From the Earth by Randy Nelson
Randy Nelson’s nonfiction flash “From the Earth” focuses on a single memory of something he saw when he was very young. Just as his father plunged both arms deep into the dirt in the woods, searching for an answer, the narrator excavates a recollection only half-understood. For both, the earth yields a “wise and fertile gift.”
In flash, where every word counts, beginnings are crucial. From the very first line of “From the Earth” the reader is made aware of how indelible this memory is. “In the gathering dusk of an afternoon that still lingers, I followed my father into the woods.” “Gathering dusk” suggests that he is older, looking back. What he saw that afternoon “still lingers”; it has stayed with him all these years, resonant and mysterious. He followed his father, as generations succeed one another. (In his author’s note, Nelson explains that he started the first draft of the flash when his father died.) The narrator’s journey into the woods and into the past is both labyrinthine and potentially infinite: “It was summer and he was shirtless, that much I remember clearly. I can see him walking through a blackberry thicket like a man doing penance, then descending into familiar woods, and finally heading into the gullied maze behind our house. I had no idea that he might be looking for something as practical as hope. I was afraid he would keep walking forever.” His father, plagued by the prospect of his nursery’s failure, walks “like a man doing penance,” and then kneels in the dirt in an almost sacramental pose, an impression that is heightened when he raises a large clump of earth into the air. The earth becomes a sacred text that he reads—dark and rich, filled with bark and twigs and leaf mold and “hardly visible…white fungal threads, a network of them, that looked like spider’s filament.” The description of the earth connects a network of imagery in the flash, as the narrator reads his grown brother’s face, so similar to their father’s, finding “invisible filaments tethering him to the past.” —CRAFT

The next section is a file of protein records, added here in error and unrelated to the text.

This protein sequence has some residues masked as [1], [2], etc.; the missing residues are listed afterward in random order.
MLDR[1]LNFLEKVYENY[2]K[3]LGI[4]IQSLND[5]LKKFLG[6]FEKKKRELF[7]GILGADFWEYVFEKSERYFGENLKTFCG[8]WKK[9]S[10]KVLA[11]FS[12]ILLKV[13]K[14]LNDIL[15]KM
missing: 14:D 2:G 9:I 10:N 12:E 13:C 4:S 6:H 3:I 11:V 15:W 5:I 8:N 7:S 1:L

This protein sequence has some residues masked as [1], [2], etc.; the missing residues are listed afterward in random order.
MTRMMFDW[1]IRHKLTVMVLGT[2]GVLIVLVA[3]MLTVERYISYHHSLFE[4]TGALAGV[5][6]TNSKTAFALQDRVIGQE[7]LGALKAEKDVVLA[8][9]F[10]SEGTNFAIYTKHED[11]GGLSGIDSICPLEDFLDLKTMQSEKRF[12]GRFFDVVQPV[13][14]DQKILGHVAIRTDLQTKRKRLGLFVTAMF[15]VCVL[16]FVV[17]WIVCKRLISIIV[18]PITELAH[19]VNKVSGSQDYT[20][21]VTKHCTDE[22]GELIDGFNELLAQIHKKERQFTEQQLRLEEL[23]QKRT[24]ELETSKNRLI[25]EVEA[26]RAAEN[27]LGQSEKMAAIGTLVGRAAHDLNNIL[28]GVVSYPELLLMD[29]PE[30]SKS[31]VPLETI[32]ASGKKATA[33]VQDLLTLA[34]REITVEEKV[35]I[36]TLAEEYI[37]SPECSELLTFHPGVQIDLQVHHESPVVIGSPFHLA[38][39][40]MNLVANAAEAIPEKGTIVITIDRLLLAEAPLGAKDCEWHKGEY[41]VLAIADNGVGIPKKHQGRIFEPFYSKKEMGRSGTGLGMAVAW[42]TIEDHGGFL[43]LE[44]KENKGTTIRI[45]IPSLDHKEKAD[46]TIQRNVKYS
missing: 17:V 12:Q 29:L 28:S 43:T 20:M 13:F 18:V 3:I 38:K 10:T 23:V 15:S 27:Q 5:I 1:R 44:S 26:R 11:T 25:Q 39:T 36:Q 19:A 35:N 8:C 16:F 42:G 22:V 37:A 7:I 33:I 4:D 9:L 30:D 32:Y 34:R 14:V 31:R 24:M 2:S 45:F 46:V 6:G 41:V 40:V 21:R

In the gathering dusk of an afternoon that still lingers, I followed my father into the woods. He had not prospered in his first attempt to start a nursery business, the crimson-budded azalea liners withering only days after he bought them. Then, after two weeks, they dropped leaves and collapsed into unmistakable failure. Worse, he had gambled with all our futures by risking the family’s savings when he could have kept to the security of a job in the post office. Now the setback seemed permanent, and he carried his guilt like a yoke. It was summer and he was shirtless, that much I remember clearly. I can see him walking through a blackberry thicket like a man doing penance, then descending into familiar woods, and finally heading into the gullied maze behind our house. I had no idea that he might be looking for something as practical as hope. I was afraid he would keep walking forever.
And of course I followed.
I found him on his knees beneath two white oaks, a shovel in hand and burlaps on the ground beside him. He appeared to be studying the entire earth, focusing at last upon a mound of matted leaves, which he turned, one by one, like pages of parchment. Then he reached deep, plunging both arms into what must have felt like the tillage of a fresh grave, and drew out a dripping, dictionary-sized clump of earth. The weight seemed to satisfy him in a way I can barely imagine. Then I watched him raise the tattered mass into sunlight and read intently.